I grew up listening to National Public Radio. That’s what Northwest people do. It’s our kind of sacred liturgy, and it was that sacred liturgy that awakened an early love for the modern, progressive, thoughtful existence that Democrats dream and preach about. My old man, more than anyone, instilled a handful of progressive ideals into my young soul—respect, tolerance, and civic engagement. Driving me to school—slurping his fair trade coffee from his reusable Alcoholics Anonymous mug that rested perfectly on the dashboard of our Subaru—he’d use his one free hand to fine-tune the turn-style dial to the soft-sounding voices of NPR commentators such as Neil Conan, Robin Young, and Robert Siegel. If NPR and Ted Talks are church for the progressive mind, then I was raised in church.

I loved NPR’s Neil Conan the most. His voice sounded like God; or, at least, whatever I imagined God might sound like at that time in my life. It’s funny how we always imagine God to look or sound like those we looked at or listened to as children. I guess that’s why A.W. Tozer once said that the most important thing about a person is what they think about when they think about God. Our image of God is always wrapped up in someone in the past. I’ve heard that people raised in hardline legalistic Christianity have an impossible time shaking the image of a God who stands erect, suit and tie, behind a pulpit, screaming, Bible open, pointing His wrathful old wrinkly finger at everyone below that they hadn’t giving enough money and were sinning too much that week. I’ve never had to shake that image. For me, God was like Neil Conan—nice, thoughtful, non-judgmental, progressive, humble, passionate, and most of all, hated asking anybody for money.

I remember thinking about God a lot when I was a little kid. God, in those years, was pretty much nice and didn’t seem to involve Himself all that much with our day-to-day lives. God never judged others or myself, but always was super ticked at Christians for their closed-mindedness. God, I remember, would be mad at Christians for all of their oppressions, and sin, and hypocrisy. But when it came to addicts, and sinners, and non-Christians, God never judged them. Nor did he judge me.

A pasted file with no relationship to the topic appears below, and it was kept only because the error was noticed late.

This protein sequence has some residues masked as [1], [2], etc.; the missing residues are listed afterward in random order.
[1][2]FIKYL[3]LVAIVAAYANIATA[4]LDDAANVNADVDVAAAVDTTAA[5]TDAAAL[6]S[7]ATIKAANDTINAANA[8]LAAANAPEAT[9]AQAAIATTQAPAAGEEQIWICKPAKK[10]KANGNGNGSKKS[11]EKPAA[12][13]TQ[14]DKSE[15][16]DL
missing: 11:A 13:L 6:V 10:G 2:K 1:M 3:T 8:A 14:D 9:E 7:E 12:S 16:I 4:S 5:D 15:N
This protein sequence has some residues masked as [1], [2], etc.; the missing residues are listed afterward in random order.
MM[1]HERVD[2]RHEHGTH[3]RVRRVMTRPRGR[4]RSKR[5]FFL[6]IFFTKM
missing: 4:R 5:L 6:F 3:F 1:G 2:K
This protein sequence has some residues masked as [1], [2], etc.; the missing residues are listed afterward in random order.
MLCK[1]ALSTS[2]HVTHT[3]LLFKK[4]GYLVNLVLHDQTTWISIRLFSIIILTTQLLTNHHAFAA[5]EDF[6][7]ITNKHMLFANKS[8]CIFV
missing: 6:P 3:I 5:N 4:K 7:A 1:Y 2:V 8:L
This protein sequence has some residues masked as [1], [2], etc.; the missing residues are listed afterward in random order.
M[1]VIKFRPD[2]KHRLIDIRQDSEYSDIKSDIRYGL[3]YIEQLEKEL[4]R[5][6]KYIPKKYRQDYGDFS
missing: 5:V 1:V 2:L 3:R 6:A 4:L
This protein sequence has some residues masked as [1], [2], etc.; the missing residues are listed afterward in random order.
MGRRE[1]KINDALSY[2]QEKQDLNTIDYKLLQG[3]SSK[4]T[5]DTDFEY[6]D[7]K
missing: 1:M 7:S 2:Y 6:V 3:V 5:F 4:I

He let me do what I wanted to do. Kind of like my grandpa who lived in Montana. Grandpa always gave me money to go the candy store and took me fishing during the summers. God was like grandpa—senile, distant, and benevolent.

Through a series of freakish, ultimately holy events, I experienced a dramatic conversion to Christianity at sixteen in my hometown of Salem, Oregon. I first started giving Christianity a good deal of thought after a guy named Matt at the YMCA told me late one evening that if I didn’t believe in Jesus, I would go to hell. As a cradle progressive, I was naturally offended. All ways lead to God and God doesn’t judge, I assumed. I rode the bus home that evening and thought about what Matt said. I was fascinated that there were actual people in our world who believed that there was an actual God who actually had something to say and actually wanted to be in relationship with people. More than anything, his words of warning kick-started thoughts about something I’d never seriously considered: hell, judgment, and the afterlife. The idea of hell oddly created within me a real hunger; hunger for truth, for God, and for answers. The NPR God that sounded like Neil Conan was a nice God to have around but didn’t seem to really care about dealing with the real issues in my life: namely, for me, the emptiness of a sixteen-year-olds soul.

One day, as they say, I got saved. I found a church, started reading my Bible, and burned all of my non-Christian C.D.’s after hearing a sermon about the evils of secular industry. For a time, I swung to the opposite of my upbringing and became staunchly both politically and theologically conservative—I have since rested in a sweet spot in the middle picking freely and subjectively from both sides of the issues I think Jesus cares deeply about. This is probably why I fit in neither party. – Back then, telling my parents of my conversion was difficult. Neither of them knew exactly what to do. One time, for instance, I fasted for four days. My caring mom worried that I’d joined a cult. I told her I was just doing “what Jesus told me to do.” I’m positive that didn’t ease her concerns.

Telling my dad was even harder. I can only imagine it compares to some tiny extent the pain a gay kid experiences coming out to his conservative parents—I just happened to be a Christian coming out to his liberal parents. They both loved me, still do, but back then, it was awkward.